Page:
Dec 03, 2008 at 7:00 pm
Curing Underemployment (or) Josh’s Six Step Plan to a Great Resume (part 3 of 6)
Check out yesterday’s post, the second step towards writing a great resume, listing all of your experience.
Step 3: Write a personal statement for each of the resumes you need to create.
This is the worst part of writing a resume (well, next to the cover letter). Some people will tell you that these are unnecessary and I rarely see a company that requires one but better safe than sorry. Also, it’s a good exercise and won’t look BAD on there.
A personal statement, also known as an objective, is, in your own words, why the job you’re trying to get is good for you. It’s really the only time during the resume process that you get to be selfish. Why, in your grand plan, in your overall scheme, does this job help you? Why are you applying? Why do you care whether you get it or not?
What you DON’T want to do is to make this one of “those” statements. You know what I mean, the two-sentence mush-fests that, at the end, say nothing about you except that you read 20 personal statement examples on the internet and “came up with your own.” There’s no need to say that you’re looking to “develop professionally” or “improve your career skills” or “practice your expertise.” If you say something in your personal statement, ask yourself “does everyone else in the world want this as well?” If so, what you said is painfully obvious and should probably be trashed.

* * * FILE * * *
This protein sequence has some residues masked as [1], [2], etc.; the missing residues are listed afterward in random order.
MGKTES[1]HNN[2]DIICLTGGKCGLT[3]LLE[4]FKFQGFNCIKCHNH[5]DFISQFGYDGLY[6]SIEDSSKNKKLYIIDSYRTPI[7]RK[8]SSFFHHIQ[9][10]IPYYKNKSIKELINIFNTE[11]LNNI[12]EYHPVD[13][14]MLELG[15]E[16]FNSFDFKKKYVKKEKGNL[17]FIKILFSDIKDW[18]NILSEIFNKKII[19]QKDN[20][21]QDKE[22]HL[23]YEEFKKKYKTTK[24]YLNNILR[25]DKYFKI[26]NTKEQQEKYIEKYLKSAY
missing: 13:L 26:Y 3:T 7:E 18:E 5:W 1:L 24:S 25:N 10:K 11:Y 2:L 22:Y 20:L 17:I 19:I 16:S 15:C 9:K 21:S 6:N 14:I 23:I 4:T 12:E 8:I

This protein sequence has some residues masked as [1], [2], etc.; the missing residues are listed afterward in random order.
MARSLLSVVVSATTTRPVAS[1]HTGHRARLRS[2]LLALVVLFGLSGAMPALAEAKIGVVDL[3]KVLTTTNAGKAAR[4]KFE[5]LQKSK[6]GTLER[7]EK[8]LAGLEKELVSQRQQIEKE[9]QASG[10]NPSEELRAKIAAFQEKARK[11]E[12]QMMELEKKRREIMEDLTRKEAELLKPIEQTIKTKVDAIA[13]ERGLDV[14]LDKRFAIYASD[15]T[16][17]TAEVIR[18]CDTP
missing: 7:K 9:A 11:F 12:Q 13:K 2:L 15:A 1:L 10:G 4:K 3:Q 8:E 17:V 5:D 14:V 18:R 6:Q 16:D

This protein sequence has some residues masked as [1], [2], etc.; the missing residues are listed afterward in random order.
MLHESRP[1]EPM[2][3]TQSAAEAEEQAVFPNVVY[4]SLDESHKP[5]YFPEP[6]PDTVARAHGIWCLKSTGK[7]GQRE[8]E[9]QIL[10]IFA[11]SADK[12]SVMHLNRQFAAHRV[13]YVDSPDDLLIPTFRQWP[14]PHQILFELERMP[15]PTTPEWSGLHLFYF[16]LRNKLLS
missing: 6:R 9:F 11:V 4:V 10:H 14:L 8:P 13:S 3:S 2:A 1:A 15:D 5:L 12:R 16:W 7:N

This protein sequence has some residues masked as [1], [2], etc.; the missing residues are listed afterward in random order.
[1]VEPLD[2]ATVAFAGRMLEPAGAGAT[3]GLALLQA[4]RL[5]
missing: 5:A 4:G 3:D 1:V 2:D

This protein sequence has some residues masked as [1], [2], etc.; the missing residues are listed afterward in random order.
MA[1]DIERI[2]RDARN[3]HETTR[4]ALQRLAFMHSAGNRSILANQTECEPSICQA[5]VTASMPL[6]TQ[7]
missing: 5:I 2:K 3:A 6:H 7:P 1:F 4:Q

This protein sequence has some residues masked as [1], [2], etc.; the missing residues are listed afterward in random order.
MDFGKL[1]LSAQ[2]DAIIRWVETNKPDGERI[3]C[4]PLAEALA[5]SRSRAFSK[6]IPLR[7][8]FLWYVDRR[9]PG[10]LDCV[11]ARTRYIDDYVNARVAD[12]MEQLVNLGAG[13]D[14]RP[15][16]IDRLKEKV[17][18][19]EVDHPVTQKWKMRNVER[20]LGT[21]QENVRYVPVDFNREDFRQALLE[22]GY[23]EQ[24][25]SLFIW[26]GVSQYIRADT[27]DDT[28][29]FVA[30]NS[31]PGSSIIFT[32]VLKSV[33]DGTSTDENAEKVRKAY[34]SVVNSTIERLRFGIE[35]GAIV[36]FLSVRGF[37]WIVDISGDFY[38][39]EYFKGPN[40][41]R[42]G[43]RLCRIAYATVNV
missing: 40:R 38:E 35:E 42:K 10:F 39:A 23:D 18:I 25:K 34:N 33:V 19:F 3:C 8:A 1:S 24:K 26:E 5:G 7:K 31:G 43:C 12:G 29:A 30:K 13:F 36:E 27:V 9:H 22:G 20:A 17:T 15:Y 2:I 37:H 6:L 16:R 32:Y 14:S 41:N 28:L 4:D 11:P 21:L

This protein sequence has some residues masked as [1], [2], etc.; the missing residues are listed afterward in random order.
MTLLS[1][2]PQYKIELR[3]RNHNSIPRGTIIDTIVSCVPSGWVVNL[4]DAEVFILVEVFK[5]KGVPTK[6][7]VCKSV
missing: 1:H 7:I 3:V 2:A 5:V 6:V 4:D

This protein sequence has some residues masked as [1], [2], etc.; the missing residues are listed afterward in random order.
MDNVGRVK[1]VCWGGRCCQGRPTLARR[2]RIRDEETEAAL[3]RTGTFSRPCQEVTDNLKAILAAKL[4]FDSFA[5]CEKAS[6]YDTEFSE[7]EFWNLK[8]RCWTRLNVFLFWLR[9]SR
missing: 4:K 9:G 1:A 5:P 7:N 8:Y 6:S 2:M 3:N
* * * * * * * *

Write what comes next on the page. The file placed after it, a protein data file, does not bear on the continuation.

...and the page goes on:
Examples of what you might want to say:
- …that you want to work with people because you’re an extrovert and like to connect, hence applying to be an outside sales rep.
- …that you love children and try to spend as much time with them as possible, hence applying to be a neo-natal nurse.
- …that you get a kick out of writing creative code and want to learn from people who do the same, hence applying to be a software engineer at a start-up.
Write the statement for the job you want and tell the interviewer why you want that job. Be honest, let your personality come out, and keep your mind open. When you’re done with this step, you should have one personal statement for each resume in a “final draft” form.
Oh, and if you’re finding it impossible to write a personal statement for the job you’re applying for, maybe you should re-think applying for that job.